Research Student: Samyia Ambreen
Analyzing the nature of pupils’ interactions in two different fixed and mixed ability groups in a primary classroom
Submission date not yet agreed.
Group work is crucial aspect of teaching now a day in primary schools in UK. Fixed ability and mixed ability groups are two famous kinds of grouping structures mostly applied in the mainstream schools. Children having same attaining levels work together as a group in fixed ability groups. Contrary to it, in mixed ability groups, children having diverse attaining levels are grouped together. Despite sitting at round tables and working in groups do students actually involve collaborative learning?, The study aims to analyze the nature of pupils’ interactions and collaboration in different fixed and mixed ability groups or what happens when students work together as a group?
Taking an ethnographic perspective, I collected data from a primary school while using qualitative methods of participant observations and informal conversational interviews. I selected seven pupils in one primary classroom from three different low, average and high ability groups to observe their interaction towards each other and how the composition of groups either fixed or mixed influence this interaction and students’ perceptions of group work.
I completed my Master degree in Education at Fatima Jinnah Women University Rawalpindi (Pakistan), where I worked as a teaching assistant in the department of Education for a year. Being a student of education, I experienced working in primary schools and in day care centres for the completion of projects assigned by the university and mainly for volunteering.
Then, I came to this country in 2010 to join my family and to pursue higher education. I continued my journey of being a part of academic community. I worked as a volunteer in primary schools in Leeds and in Bradford to make myself familiar with the primary educational system of this country. I consider myself very lucky to be accepted as a PhD candidate in school of Education in university of Leeds. Now, I feel I am learning a lot of things academically and enhancing my skills professionally.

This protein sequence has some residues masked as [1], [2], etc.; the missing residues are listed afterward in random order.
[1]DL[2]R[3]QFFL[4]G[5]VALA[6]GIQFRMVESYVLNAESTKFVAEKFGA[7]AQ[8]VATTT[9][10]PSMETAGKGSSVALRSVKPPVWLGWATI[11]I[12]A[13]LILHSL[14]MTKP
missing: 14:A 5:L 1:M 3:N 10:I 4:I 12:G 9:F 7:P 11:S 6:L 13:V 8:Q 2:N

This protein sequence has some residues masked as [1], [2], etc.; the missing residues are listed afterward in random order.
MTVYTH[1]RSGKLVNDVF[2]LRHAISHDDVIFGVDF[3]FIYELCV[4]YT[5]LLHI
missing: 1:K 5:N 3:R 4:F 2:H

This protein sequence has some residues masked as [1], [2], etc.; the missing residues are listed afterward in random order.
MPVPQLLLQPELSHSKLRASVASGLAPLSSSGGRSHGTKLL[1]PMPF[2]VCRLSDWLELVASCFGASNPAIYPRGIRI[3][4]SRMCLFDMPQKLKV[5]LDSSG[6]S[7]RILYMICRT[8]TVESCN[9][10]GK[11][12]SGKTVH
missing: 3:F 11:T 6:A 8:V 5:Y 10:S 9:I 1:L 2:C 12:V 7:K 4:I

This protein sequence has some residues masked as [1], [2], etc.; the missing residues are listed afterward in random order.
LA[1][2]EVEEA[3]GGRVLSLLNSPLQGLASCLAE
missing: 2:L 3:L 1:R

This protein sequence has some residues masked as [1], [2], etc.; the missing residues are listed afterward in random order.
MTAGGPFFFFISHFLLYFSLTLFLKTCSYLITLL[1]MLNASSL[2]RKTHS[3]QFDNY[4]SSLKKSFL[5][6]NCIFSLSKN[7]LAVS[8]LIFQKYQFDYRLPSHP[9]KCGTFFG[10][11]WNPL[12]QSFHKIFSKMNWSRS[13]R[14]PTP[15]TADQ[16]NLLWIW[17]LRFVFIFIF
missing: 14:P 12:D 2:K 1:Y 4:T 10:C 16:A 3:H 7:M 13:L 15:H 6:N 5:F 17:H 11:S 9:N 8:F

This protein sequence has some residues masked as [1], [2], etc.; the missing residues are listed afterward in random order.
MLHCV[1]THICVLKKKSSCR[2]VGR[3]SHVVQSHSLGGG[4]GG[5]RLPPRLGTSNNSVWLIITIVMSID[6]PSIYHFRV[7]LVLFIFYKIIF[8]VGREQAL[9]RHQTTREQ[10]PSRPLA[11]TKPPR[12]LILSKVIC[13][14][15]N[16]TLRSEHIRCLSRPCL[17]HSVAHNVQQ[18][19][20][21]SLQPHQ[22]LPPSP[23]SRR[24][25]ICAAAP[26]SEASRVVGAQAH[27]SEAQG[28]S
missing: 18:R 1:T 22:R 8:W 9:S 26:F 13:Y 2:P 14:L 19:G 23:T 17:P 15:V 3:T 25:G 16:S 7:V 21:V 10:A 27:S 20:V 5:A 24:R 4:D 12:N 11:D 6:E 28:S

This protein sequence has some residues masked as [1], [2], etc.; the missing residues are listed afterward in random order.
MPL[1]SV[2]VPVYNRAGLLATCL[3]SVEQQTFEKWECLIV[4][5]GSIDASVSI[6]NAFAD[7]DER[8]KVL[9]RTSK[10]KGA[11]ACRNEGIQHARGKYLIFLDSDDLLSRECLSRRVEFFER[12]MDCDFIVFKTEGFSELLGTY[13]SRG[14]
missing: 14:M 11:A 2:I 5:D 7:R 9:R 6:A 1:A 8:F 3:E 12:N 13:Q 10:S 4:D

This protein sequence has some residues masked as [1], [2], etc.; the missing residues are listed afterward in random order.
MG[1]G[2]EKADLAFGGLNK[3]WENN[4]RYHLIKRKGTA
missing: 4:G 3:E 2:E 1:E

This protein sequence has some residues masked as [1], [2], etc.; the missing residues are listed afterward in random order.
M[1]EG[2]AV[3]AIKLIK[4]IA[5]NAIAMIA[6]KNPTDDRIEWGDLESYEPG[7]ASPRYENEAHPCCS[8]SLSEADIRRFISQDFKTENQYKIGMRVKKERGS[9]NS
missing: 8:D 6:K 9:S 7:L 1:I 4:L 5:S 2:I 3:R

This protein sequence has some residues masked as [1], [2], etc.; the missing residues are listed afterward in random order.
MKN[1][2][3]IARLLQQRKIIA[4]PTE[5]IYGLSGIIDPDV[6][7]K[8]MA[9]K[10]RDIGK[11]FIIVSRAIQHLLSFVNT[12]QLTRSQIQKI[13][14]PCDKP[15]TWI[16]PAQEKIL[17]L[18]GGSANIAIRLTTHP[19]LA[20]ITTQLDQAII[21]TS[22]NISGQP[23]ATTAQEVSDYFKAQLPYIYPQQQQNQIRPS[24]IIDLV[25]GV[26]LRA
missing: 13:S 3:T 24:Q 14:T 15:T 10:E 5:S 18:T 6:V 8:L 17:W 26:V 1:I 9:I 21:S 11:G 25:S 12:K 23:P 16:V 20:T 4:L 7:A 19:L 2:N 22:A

What motivated me to undertake PhD study?
I always remain keen to understand my students with their diverse learning needs and interests. I don’t believe that a universal/same rule can be applied to teach all children in a same manner. If there is any, than you as a teacher should be flexible to make it relevant and supportive for all kids in your class, who are the future builders of the nation.
During my internship services with USAID, I worked in a summer school in the underprivileged area of the capital city Islamabad (Pakistan). That experienced strengthened my belief for providing education on equal basis and removing social injustice faced by children in schools. I, as a teacher feel that in addition to commit professional formalities, class teacher should keep individual differences among students in his/her views. They should strive to bring students ‘perspectives on surface in order to resolve tensions that their students face academically and socially.
My this passion led me to investigate students’ group work in English classrooms, when I found some students feeling pride about their high academic levels and considering themselves superior from their peers who have low attaining levels. My inquest enabled me to think about students with low attaining levels; how they might be experiencing while working together at the same table in their classrooms and how it might be affecting their perceptions about collaborative learning. I believe, The findings of the study may help policy makers and practitioners to promote group work and also identify hurdles which constraint group work to flourish in its real essence in primary classrooms.
What are my plans once I have completed my PhD?
I would love to do a job through which I can have relationships and links with primary school teachers and children. I want to enhance my research experience relevant to teaching and learning in educational contexts particularly in primary education.